Directed by Alexandre Bustillo and Julien Maury, The Deep House is a supernatural horror movie which is new to rent or buy on digital in the UK this week. The movie stars James Jagger and Camille Rowe, and tells the story of a young couple who find themselves in a precarious situation when they explore a haunted house, which just happens to be underwater.
In the movie Ben and Tina are travelling around France, so that Ben can create content for social media. As part of their trip, Ben wants to explore the ruins of a collection of houses which fell victim to a flood.
Unfortunately, when Ben and Tina arrive at the location of the supposed ruins, they discover the whole area has been turned into a tourist spot and they are unable to capture any footage. However, after speaking to one of the locals, Ben discovers there is another site, a short drive away, which could prove to be more workable.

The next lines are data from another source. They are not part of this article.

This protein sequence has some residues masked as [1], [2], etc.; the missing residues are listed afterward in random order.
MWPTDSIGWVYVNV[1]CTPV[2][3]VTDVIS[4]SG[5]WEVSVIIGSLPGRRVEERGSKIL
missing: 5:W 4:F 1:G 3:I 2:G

This alternative site is home to a single house which also fell victim to flooding. The house is completely submerged in a lake, but it remains fully intact, and will therefore provide Ben with some remarkable footage.
After travelling to the lake, the pair dive under the surface to explore the house, and find that it is indeed social media worthy. But as they soon discover, the house is not quite the abandoned property it should be, and before long Ben and Tina find themselves coming face-to-face with the dark secrets that lie within.
Taking cues from a number of found footage movies from the past, most notably The Blair Witch Project (1999), The Deep House is a creepy, atmospheric, and largely effective horror movie. The film takes two characters, places them into a fairly claustrophobic space, then attempts to scare them into submission by putting them through the wringer.
It derives the majority of its best moments from small flashes of things that lurk in the background, and it certainly knows how to build up its story. However, The Deep House is not perfect, and while it is good, it does lose its way somewhat when it comes to delivering some of its scares, so take this as a mild warning.
In terms of its concept, The Deep House offers something a little different to the norm, by creating what is essentially a H20 haunted house feature. The majority of the movie takes place under water, and this creates various opportunities for the central characters to react to things that bob up and down in the shadows.